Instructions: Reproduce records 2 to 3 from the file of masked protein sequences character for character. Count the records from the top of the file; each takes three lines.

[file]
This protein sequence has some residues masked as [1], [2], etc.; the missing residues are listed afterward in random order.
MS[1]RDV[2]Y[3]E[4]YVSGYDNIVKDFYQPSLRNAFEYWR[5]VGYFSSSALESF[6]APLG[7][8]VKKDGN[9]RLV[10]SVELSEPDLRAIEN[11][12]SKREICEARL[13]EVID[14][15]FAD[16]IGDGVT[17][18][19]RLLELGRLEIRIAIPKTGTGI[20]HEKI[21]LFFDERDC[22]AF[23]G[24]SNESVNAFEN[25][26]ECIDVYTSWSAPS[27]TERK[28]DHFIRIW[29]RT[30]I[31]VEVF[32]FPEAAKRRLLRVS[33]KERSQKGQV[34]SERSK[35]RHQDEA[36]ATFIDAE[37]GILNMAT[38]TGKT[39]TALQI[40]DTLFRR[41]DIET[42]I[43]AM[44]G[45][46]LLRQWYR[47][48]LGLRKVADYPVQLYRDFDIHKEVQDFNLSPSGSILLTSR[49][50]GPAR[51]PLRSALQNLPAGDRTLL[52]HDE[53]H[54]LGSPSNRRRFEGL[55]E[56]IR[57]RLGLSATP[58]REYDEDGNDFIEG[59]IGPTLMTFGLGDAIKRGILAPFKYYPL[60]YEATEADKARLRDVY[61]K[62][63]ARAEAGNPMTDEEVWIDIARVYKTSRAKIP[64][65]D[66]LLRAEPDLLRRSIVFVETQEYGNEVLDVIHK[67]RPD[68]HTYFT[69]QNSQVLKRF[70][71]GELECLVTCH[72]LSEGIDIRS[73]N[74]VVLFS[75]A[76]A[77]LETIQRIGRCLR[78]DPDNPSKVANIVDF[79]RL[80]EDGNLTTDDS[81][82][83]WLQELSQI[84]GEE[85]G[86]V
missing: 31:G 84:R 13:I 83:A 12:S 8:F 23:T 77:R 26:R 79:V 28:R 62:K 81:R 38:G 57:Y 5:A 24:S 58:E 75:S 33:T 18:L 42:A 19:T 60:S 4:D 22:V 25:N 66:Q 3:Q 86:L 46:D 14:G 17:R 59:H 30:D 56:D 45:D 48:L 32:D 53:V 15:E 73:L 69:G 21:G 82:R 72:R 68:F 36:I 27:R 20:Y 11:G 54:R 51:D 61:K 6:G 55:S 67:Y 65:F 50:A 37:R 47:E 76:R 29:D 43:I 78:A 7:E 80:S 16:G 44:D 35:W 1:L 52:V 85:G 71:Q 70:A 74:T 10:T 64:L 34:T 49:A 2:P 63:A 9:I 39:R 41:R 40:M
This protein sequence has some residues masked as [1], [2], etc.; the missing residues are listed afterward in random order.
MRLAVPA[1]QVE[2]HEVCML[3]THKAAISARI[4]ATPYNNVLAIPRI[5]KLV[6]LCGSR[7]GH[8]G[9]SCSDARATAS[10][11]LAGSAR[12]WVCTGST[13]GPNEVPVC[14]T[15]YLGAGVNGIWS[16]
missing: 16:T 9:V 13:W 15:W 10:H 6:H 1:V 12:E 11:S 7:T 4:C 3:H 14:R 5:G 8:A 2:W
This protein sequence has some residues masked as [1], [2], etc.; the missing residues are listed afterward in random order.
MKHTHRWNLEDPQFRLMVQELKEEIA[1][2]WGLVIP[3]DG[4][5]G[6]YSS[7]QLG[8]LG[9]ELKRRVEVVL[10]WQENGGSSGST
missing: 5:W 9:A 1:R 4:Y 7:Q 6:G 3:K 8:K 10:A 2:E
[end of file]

This protein sequence has some residues masked as [1], [2], etc.; the missing residues are listed afterward in random order.
MRLAVPA[1]QVE[2]HEVCML[3]THKAAISARI[4]ATPYNNVLAIPRI[5]KLV[6]LCGSR[7]GH[8]G[9]SCSDARATAS[10][11]LAGSAR[12]WVCTGST[13]GPNEVPVC[14]T[15]YLGAGVNGIWS[16]
missing: 16:T 9:V 13:W 15:W 10:H 6:H 1:V 12:E 11:S 7:T 4:C 3:H 14:R 5:G 8:A 2:W
This protein sequence has some residues masked as [1], [2], etc.; the missing residues are listed afterward in random order.
MKHTHRWNLEDPQFRLMVQELKEEIA[1][2]WGLVIP[3]DG[4][5]G[6]YSS[7]QLG[8]LG[9]ELKRRVEVVL[10]WQENGGSSGST
missing: 5:W 9:A 1:R 4:Y 7:Q 6:G 3:K 8:K 10:A 2:E